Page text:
Some years, this being one of them, spring needs a little encouragement. So I went out and bought a wren box at my local hardware store, Mario’s True Value in Valatie, NY.
If it sounds like I’m giving Mario’s a plug that’s because I am. And not just Mario’s but every other local hardware store that manages to survive in the face of competition from the likes of Lowe’s and Home Depot.
Don’t get me wrong. I love the big box stores, too. There’s a sense of well-being that comes from walking aisles as long and wide as city streets filled with nothing but doors and windows, or purchasing AAA batteries by the dozens while calculating how much more money you’re saving than if you bought them in rational quantities.
But the local hardware store feels a remnant of an earlier era, the fifties perhaps. Where employees doubled as neighbors and trusted advisors when it came to picking stains or helping you find the right hinge.
The hardware stores in our area appear to be surviving, if not necessarily thriving. I suspect the reason is that customers appreciate the primal connections between home, home improvement and community.
Think of your hardware store as a giant utility drawer, albeit one where you have to pay for every nail and screw. Though it seems to me nails are one of the greatest deals of all time. How much effort and expense would it take to smelt your own? But you can buy boxes of them for only a few bucks.
I’m not sure how I got on a hardware store tangent. Ah yes, springtime. The wren box was an effort to persuade myself that, despite snow and frigid temperatures, spring is just around the corner.
And if you’re the doubting sort, my advice is to watch and listen to the birds. Bluebirds are scoping out our bluebird boxes. Male goldfinch are starting to live up to their names -- shedding the drab plumage of winter for the dazzling yellow of mating season.
When you awake in the morning it’s no longer to winter silence but to the language of birds seeking spouses and shopping for homes. So there actually is a connection between hardware stores and spring. Both serve as temples, palaces, shines, altars to domesticity.
And then there’s the quality of the light and the lengthening of the day. It’s only a matter of time until I’m having cocktails on our sundeck with cherry tomatoes plucked from our garden.
Are you aware that what triggers birds to migrate isn’t the rising temperatures that allegedly accompany spring, but light?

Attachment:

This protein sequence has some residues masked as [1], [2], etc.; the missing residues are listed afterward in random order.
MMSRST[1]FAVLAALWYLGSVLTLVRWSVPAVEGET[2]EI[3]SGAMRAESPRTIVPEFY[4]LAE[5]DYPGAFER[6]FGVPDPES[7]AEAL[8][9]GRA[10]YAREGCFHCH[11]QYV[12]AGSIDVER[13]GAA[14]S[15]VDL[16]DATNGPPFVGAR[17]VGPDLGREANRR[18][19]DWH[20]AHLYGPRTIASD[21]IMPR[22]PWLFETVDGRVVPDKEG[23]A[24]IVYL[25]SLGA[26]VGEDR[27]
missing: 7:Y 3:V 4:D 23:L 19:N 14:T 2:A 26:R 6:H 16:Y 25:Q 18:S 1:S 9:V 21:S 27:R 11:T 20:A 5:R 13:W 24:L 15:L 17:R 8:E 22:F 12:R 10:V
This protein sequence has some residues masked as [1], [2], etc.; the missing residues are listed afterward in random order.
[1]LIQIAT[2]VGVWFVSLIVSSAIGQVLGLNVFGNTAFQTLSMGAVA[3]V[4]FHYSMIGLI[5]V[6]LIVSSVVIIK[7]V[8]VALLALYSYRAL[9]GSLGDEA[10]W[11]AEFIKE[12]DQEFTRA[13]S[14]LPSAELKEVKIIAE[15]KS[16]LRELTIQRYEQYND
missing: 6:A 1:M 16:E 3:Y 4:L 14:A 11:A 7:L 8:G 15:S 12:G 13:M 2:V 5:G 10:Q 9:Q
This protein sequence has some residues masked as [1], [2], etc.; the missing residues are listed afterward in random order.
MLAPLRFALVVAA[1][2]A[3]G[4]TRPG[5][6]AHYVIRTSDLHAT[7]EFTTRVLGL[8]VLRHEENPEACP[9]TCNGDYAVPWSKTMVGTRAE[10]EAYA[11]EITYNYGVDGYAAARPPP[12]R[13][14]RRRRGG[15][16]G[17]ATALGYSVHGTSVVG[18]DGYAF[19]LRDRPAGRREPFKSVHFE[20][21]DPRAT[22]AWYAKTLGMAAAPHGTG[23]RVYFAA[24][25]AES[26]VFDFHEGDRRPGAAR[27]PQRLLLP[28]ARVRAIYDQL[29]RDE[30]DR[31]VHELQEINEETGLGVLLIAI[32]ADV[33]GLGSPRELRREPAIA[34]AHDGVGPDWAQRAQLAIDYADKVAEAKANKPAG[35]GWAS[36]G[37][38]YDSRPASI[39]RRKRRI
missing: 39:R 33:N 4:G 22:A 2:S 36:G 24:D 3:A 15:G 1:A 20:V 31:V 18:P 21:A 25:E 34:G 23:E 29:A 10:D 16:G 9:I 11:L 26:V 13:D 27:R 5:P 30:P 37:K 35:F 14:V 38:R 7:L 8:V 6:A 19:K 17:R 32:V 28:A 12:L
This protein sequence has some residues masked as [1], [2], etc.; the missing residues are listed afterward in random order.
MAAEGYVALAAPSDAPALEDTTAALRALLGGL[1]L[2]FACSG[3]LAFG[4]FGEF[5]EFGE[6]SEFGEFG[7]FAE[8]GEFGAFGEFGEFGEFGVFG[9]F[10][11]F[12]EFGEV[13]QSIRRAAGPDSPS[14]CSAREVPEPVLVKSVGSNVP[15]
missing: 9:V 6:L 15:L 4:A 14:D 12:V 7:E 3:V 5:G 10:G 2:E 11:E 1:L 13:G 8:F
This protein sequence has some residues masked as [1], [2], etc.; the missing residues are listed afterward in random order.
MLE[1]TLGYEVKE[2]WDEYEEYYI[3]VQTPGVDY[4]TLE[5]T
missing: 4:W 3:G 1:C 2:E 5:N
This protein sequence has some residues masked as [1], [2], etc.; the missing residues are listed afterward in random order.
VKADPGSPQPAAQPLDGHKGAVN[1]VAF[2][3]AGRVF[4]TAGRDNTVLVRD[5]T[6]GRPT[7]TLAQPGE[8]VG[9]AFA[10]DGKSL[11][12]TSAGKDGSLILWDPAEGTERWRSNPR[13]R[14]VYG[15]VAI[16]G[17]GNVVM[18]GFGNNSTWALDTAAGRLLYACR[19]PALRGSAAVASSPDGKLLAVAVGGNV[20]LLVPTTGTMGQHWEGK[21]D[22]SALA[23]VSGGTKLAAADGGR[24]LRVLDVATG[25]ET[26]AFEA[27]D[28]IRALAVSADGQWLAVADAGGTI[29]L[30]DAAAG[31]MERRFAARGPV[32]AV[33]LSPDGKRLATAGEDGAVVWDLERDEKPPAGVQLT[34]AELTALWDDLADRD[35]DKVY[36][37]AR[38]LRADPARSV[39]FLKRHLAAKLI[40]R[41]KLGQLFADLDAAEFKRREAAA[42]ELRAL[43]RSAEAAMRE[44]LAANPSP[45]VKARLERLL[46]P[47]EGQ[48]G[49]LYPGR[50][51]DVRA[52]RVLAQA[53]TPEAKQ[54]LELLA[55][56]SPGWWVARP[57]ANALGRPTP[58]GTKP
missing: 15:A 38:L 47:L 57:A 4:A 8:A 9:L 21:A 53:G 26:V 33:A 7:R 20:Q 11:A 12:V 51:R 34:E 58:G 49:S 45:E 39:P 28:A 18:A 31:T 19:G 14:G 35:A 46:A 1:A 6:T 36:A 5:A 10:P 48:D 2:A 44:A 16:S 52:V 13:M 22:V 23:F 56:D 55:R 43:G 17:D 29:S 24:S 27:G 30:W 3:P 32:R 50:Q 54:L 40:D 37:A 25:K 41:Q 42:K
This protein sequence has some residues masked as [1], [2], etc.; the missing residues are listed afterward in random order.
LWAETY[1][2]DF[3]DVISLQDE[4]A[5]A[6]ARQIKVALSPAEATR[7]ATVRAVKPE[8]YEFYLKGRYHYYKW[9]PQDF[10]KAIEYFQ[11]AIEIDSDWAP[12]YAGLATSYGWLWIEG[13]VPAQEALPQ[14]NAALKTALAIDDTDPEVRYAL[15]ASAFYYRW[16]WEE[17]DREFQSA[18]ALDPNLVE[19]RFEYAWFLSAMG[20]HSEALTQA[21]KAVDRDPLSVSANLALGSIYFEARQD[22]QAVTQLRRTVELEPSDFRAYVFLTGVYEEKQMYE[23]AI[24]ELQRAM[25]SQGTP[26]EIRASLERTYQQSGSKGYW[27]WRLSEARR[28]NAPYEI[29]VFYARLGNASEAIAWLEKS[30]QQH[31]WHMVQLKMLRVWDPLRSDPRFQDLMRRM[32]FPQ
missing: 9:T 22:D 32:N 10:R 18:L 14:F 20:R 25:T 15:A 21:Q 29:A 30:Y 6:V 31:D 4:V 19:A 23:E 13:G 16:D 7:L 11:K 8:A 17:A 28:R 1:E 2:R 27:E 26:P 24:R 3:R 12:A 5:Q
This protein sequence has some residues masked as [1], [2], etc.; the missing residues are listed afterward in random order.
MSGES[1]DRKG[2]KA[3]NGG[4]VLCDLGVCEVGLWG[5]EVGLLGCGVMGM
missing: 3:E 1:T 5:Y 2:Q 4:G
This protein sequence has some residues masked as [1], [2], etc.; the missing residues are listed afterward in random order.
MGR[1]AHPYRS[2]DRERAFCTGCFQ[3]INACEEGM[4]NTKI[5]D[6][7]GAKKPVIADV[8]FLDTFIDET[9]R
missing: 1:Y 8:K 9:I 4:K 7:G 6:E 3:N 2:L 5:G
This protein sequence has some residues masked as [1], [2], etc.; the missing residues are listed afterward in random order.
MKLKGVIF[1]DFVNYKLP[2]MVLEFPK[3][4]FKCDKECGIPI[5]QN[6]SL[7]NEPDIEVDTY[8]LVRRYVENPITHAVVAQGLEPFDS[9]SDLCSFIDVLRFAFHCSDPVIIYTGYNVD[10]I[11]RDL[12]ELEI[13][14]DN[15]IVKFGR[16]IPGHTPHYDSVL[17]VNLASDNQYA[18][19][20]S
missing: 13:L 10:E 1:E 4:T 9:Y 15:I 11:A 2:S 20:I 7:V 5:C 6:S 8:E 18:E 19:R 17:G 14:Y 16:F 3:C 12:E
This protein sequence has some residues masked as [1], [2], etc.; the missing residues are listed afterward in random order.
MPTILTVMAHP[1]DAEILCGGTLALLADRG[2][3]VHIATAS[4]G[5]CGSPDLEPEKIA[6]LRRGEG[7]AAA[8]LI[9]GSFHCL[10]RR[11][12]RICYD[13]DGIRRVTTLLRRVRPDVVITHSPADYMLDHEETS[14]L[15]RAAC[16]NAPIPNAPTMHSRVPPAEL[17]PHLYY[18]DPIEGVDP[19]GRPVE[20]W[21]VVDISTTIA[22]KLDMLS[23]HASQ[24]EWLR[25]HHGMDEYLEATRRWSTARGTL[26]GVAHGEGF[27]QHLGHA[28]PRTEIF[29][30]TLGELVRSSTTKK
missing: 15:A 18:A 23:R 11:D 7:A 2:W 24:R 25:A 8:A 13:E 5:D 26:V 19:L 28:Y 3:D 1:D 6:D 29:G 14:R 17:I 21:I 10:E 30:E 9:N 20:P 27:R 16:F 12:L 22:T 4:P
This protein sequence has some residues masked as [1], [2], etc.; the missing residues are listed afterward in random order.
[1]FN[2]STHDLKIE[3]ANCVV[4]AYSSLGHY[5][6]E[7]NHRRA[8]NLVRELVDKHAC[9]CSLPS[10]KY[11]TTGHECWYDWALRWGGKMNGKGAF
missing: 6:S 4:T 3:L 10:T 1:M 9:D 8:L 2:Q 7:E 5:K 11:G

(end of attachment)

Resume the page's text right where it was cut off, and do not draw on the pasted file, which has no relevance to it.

Though it’s anyone’s guess what sort of mixed signals global warming is sending. If the indigo buntings and scarlet tanagers that make their way here from down south, in some cases from as far away as Central America, waited until it warmed up they might never leave Costa Rica.
The purpose of my purchase of a small wooden wren box – beside the fact that it was cute with a small opening suitable only for wrens – was also to encourage the species’ return.
We used to have a wren that made its home in a hole behind an outdoor light on our front porch. My recollection – it’s many years ago – is that something catastrophic happened to its shelter.
It may have been as innocent as an electrician fiddling with the light fixture or as destructive as someone spraying insecticide down the opening. In any case, the wren never returned.
But their song is beautiful. So fifteen bucks seems a small investment if the result is awakening to their song outside my window on spring mornings, warm or otherwise.
This morning, while taking out the recycling, I heard the liquid notes of several cowbirds for the first time this season. They were perched at the top of a nearby tree.
Cowbirds have a reputation for laying their eggs in other birds’ nest and leaving the feeding and raising of their young to their hosts.
Apparently, it works for them.
But despite being fed and raised by, say, song sparrows, cowbirds don’t grow up thinking they’re sparrows.
You know, in the way the chick belonging to Dr. Seuss’s good-for-nothing Maysie Bird emerged an “elephant-bird” after the loyal Horton – “I meant what I said and I said what I meant, an elephant’s faithful one-hundred percent” – sat on Maysie’s nest throughout the winter and hatched her egg when mom moved south to Palm Beach and decided to relocate permanently.
What we often forget is that some years, most years in these parts, spring is synonymous with heartbreak. I vividly recall senior year of college in Vermont when there was a heat wave before spring break and people were sunbathing in shorts and bikinis.
I was looking forward to returning to campus for a final blissful, unacademic semester but my recollection is that the sun rarely shone again before graduation.
Checking the long range forecast it appears that temperatures will be rising soon to seasonable levels. OK, I take that back. It looks it’s going to warm up and then return to cold and clammy for a while. But like our avian buddies who have been at this a lot longer than we have, it’s probably wise, and therapeutic as well, to stay focused on the light.
Ralph Gardner, Jr. is a journalist who divides his time between New York City and Columbia County. More of his work can be found at ralphgardner.com
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